Non-randomized or observational trials also support the initiation of therapy in people with CD4 counts between 350 and 500. Such trials are considered less scientifically rigorous, since they sometimes lack a control arm and are not randomized, potentially introducing bias into the results. One study, HIV-CAUSAL, a collaborative study between U.S. and European sites, included some 8,300 antiretroviral- naïve (that is, untreated) patients with initial CD4 counts over 500 who then experienced drops below 500 cells. Those individuals whose treatment was delayed until their counts dropped below 350 had a higher risk of an AIDS-defining illness or death than those who started treatment when their counts were greater than 350 but less than 500. Another study from Europe, Australia, and Canada, called CASCADE, showed similar outcomes. As a result, the expert panel recommends therapy for patients with CD4 counts between 350 and 500.

The evidence is weaker for the initiation of therapy in people with CD4 counts greater than 500, in part because it may take a decade or more to know about the benefits (or harms) of early treatment. Because trials are ongoing, are not randomized or controlled, or are observational only, the panel's recommendation for treatment is moderate, rather than strong. Nevertheless, many of the experts would offer treatment to those in the earliest phases of HIV infection. This makes sense -- for no other treatable infectious disease do we opt to delay therapy. If you had syphilis, you wouldn't wait six months to get a shot of penicillin. You'd treat it at the time of diagnosis.

This past year, the panel added a secondary goal of antiretroviral therapy: public health considerations. Although studies long ago demonstrated that treating pregnant women prevented perinatal transmission of HIV, it was not until recently that studies showed a similar benefit in sero-discordant couples. In a multi-continental trial of 1,700 HIV-discordant heterosexual couples, half of the HIV-infected partners were randomized to receive antiretroviral treatment immediately, the other half delayed therapy until their CD4 counts dropped to 250. All were counseled about safe sex practices. In the delayed arm, there were 28 new infections; in the immediate treatment arm, only one infection. There was therefore a 96% reduction in rate of transmission from the HIV-positive partner to the uninfected one. The panel now recommends that the HIV-positive partner in a sero-discordant couple, straight or gay, be treated, regardless of CD4 count or viral load. One can make a case for advising the treatment of any HIV-positive person who has multiple sex partners, some of whom may be HIV-negative.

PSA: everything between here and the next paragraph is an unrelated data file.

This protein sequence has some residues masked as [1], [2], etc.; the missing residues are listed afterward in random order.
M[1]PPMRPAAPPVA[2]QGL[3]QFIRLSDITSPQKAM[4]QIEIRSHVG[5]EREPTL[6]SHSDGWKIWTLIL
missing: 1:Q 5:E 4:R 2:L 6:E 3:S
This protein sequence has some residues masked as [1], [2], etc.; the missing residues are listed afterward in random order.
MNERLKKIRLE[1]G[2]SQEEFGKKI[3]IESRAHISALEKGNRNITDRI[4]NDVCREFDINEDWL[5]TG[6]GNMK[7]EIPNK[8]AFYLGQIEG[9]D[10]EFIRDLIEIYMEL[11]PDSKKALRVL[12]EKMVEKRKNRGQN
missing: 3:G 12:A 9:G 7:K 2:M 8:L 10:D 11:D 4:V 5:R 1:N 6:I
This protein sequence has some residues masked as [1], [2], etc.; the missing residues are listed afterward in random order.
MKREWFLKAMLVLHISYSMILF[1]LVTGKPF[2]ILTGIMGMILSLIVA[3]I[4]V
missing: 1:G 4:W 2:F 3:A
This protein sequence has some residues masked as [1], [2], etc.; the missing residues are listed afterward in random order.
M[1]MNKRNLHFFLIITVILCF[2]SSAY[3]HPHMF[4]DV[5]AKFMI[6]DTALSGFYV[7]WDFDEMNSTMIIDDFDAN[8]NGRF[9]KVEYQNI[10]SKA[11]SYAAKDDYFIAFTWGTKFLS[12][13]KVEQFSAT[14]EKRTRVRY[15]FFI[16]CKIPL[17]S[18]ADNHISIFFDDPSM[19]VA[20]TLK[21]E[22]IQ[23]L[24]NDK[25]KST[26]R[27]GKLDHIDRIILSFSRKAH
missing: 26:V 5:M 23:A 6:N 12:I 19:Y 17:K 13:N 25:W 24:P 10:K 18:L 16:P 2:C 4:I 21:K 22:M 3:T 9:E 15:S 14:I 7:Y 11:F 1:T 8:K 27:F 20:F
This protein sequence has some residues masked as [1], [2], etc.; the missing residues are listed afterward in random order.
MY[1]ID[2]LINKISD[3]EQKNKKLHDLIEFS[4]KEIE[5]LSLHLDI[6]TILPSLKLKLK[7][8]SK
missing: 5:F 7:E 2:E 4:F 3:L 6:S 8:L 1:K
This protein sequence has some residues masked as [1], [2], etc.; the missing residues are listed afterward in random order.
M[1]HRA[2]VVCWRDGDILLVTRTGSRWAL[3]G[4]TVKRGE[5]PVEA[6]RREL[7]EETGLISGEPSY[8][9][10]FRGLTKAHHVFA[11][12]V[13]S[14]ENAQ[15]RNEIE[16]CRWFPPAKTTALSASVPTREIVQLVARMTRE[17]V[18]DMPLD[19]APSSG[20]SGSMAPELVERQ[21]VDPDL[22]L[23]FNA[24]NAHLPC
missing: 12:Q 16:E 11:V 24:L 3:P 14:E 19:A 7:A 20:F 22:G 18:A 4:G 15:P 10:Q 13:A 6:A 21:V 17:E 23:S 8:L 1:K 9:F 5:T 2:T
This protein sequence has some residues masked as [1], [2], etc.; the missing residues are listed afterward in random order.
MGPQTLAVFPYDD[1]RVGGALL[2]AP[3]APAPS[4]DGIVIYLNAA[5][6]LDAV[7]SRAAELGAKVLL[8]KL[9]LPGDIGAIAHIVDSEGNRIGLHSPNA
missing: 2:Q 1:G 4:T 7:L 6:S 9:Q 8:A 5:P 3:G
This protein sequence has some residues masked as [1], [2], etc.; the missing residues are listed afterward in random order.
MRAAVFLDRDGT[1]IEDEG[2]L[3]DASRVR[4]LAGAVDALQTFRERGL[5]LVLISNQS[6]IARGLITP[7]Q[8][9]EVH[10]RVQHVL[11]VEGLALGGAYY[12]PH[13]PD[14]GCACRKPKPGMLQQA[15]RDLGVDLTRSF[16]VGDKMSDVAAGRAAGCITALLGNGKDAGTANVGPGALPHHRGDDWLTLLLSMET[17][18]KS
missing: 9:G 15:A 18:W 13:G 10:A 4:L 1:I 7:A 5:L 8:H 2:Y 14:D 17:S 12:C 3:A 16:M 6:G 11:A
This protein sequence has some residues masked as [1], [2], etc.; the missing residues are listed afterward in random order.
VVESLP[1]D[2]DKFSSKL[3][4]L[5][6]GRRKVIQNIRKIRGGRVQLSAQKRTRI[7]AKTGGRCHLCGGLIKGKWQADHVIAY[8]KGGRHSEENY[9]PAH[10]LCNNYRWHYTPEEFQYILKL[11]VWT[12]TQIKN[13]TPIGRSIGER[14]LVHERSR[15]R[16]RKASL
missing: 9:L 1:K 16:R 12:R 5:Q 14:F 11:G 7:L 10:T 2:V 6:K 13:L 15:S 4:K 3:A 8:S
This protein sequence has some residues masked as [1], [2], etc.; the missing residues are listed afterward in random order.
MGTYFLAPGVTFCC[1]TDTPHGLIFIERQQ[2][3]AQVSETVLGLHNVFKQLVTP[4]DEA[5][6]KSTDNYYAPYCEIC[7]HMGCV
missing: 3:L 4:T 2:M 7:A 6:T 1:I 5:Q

Which Will It Be?

Once we've decided when to treat, we need to know what treatment to initiate. As of 2012, there are 30 FDA approved antiretroviral agents in six different classes: nucleoside reverse transcriptase inhibitors (NRTIs), non-nucleoside reverse transcriptase inhibitors (NNRTIs), protease inhibitors (PIs), fusion inhibitors (FIs) CCR5 antagonists, and integrase inhibitors (INSTIs). The decision of which combination of drugs to use is based on at least nine factors:

The presence of cardiovascular disease, chemical dependency, liver or kidney disease, psychiatric illness, or tuberculosis

  • Potential adverse effects
  • Potential interactions with other medications
  • The presence of resistance to one (or more) antiretroviral agent
  • Gender and pre-treatment CD4 count if considering Viramune (nevirapine)
  • The presence of HLA-B*5701 if considering Ziagen (abacavir) or the co-formulation Epzicom
  • Co-receptor tropism if considering Selzentry (maraviroc)
  • Patient adherence issues
  • Pill burden

Assuming that none of those nine factors is a concern, the panel recommends one of four regimens based on the results of randomized, controlled trials:

  • Atripla (efavirenz/tenofovir/emtricitabine)
  • Boosted Reyataz (atazanavir + ritonavir) and Truvada (tenofovir/emtricitabine)
  • Boosted Prezista (darunavir + ritonavir) and Truvada
  • Isentress (raltegravir) and Truvada

That's relatively easy. But what if one or more of those nine factors are concerns?

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This article was provided by Positively Aware. It is a part of the publication Positively Aware. Visit Positively Aware's website to find out more about the publication.